Deadly brain disorderAbraham Eisenstein, M.D. | Thursday 10 June 2010 00:01 CEST
Creutzfeldt-Jakob disease (CJD) is a rare but unfortunately deadly brain disorder which usually appears after 60 years of age and progresses rapidly.
CJD has very high mortality rate: 90 percent of patients will die in the first year after first symptoms. There are three major types of Creutzfeldt-Jakob disease. Sporadic CJD appears although the patient has no known risk factors for the disease, and this is the most common type which accounts for at least 85 percent of cases. Hereditary CJD means that the patient has a family history of the disease or that tests for a genetic mutation associated with CJD are positive. In the case of acquired CJD, the disease is transmitted by exposure to brain or nervous system tissue, usually through a medical procedure.
Spongiform is the name of the characteristic of infected brains: it becomes filled with holes until those holes resemble sponges under a microscope. CJD is a member of the group of diseases which includes bovine spongiform encephalopathy (BSE) which attack cows and it is called "mad cow" disease. However, although they are very similar, those are not the same diseases: humans don't have "mad cow" disease.
The main characteristic of Creutzfeldt-Jakob disease is very fast dementia. At first stage, the patient has problems with muscular coordination, personality changes, impaired memory and thinking, problems with vision, insomnia and depression. As the awful disease progress the patients' mental state becomes very severs, there are involuntary muscle jerks called myoclonus, and the patient may go blind. At the end, he loses the ability to move and speak and enters a coma. At that stage infections often occur and that can lead to death.
At this moment, there is currently no single test for CJD, so a series of tests must be performed. As the first move, the doctor must rule out other forms of dementia such as encephalitis or chronic meningitis. Then a neurological examination must be performed, and an electroencephalogram to record brain's activity.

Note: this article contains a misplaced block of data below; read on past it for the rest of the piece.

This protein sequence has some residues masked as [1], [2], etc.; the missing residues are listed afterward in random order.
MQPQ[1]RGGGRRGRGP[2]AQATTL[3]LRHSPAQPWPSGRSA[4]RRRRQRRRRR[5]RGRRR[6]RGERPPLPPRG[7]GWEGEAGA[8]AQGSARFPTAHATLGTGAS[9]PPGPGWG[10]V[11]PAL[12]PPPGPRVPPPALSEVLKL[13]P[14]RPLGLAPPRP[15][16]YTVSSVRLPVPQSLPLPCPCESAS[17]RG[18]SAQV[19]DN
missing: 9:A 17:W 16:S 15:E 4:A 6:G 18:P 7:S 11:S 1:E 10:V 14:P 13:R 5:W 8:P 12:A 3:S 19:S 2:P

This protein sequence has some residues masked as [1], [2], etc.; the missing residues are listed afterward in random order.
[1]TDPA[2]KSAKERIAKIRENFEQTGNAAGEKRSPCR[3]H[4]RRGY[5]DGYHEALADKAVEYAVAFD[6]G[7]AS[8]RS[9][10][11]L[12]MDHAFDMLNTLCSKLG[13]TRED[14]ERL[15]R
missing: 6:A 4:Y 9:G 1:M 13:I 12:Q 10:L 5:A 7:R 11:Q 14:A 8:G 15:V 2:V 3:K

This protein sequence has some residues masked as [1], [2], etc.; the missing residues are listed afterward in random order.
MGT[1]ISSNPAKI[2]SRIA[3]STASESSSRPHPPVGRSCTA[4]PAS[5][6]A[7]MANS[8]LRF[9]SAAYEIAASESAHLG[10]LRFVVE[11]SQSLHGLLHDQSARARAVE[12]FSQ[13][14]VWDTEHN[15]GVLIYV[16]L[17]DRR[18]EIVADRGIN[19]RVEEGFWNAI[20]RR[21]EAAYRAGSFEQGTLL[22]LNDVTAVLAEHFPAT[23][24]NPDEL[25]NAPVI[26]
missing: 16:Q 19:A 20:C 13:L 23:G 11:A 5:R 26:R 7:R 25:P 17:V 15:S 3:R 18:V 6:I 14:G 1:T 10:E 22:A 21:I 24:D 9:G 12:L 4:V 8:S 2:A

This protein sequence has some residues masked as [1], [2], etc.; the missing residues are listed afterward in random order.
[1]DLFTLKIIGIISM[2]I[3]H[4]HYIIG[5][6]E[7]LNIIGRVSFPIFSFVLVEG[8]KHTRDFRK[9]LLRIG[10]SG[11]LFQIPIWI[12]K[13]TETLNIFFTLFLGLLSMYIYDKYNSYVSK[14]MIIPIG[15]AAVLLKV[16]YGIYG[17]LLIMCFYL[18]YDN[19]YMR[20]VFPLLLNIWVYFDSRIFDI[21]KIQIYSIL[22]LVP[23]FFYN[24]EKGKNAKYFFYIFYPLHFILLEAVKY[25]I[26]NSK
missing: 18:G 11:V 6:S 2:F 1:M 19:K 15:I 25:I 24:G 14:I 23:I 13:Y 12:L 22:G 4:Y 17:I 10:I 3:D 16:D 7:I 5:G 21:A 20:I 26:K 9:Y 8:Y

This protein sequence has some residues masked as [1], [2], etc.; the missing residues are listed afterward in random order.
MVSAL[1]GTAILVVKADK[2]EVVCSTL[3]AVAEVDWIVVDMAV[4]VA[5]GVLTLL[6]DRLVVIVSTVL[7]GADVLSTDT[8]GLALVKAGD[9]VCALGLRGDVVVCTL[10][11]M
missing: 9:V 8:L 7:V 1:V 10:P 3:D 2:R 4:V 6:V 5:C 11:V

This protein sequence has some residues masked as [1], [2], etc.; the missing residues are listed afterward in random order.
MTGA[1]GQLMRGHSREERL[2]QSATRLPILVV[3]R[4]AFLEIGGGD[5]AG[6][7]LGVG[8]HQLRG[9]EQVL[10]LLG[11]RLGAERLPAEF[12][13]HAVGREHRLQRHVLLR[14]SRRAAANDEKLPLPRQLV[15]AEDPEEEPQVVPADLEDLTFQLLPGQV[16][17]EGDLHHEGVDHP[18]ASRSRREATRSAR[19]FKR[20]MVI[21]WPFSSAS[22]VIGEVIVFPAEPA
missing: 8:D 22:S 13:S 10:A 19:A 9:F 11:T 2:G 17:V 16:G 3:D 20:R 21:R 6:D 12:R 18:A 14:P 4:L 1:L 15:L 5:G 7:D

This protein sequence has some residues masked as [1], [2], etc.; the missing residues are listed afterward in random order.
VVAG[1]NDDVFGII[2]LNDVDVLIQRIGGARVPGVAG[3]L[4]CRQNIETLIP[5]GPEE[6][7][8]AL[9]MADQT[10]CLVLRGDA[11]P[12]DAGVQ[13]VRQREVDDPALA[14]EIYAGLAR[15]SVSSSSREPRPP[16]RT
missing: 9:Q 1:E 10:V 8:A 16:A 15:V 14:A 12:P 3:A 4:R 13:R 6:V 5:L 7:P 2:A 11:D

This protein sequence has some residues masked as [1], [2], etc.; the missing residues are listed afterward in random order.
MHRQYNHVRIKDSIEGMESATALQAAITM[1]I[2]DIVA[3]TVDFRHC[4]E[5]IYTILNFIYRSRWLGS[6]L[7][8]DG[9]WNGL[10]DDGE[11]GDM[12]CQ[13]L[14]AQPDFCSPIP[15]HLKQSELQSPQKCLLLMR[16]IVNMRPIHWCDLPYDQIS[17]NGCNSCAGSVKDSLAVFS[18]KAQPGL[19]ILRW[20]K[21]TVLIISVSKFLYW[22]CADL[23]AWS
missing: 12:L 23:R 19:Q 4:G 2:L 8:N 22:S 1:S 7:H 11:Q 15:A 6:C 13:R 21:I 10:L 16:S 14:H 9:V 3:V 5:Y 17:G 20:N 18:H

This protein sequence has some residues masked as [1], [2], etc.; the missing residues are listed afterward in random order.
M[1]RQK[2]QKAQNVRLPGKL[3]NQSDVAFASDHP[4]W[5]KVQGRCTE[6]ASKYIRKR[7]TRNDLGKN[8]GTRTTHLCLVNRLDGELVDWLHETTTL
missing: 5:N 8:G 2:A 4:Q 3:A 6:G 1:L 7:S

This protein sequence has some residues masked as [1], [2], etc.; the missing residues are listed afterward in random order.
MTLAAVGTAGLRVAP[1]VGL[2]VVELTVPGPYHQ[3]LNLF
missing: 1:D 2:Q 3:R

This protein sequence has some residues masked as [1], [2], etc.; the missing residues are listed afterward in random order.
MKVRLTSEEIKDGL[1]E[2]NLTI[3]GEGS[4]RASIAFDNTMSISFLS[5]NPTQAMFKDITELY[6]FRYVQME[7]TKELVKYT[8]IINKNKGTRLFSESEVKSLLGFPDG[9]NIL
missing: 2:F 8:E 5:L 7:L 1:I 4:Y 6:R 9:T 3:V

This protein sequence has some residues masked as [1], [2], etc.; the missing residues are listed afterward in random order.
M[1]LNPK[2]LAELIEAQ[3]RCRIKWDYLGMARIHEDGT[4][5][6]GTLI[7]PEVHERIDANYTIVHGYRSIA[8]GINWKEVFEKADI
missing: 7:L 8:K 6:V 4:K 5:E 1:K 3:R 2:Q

Computerized tomography of the brain and magnetic resonance imaging brain scans also can reveal characteristic patterns of brain degeneration that can help diagnose CJD. However, the only way to confirm a diagnosis of CJD is by brain biopsy or autopsy. However, since a correct diagnosis of CJD can't help the patient, a brain biopsy is not performed unless it is needed to rule out a treatable disorder.
Unfortunately there is no treatment that can cure or control CJD. Scientists have tested many drugs, studies of a variety of other drugs are now in progress, an enormous amount of time and money is included, but no therapy has been found yet. The only thing we can do is to treat symptoms and make the patient as comfortable as possible.
What causes Creutzfeldt-Jakob disease? Unfortunately, we don't know the answer. The agent that causes it is not a virus not bacteria. For example, the incubation period may be 40 years and it seems that the agent has no genetic information in DNA or RNA. The leading scientific theory at this time is that CJD is caused by a type of protein called a prion.
This is the protein that can live harmlessly in body cell but normal prions can change into the infectious form and alter the prions in other cells which starts chain reaction. Those abnormal prion proteins aggregate and that may lead to the neuron loss and brain damage. However, we don't know how that damage exactly occurs.
Creutzfeldt-Jakob disease cannot be transmitted through the air, by touch or via other forms of casual person to person contact. However, exposure to brain tissue and spinal cord fluid from infected patients should be avoided to prevent transmission of the disease through these materials. That obviously means that surgeons and other medical stuff must be extremely careful and use all available protection while dealing with the patient that has CJD.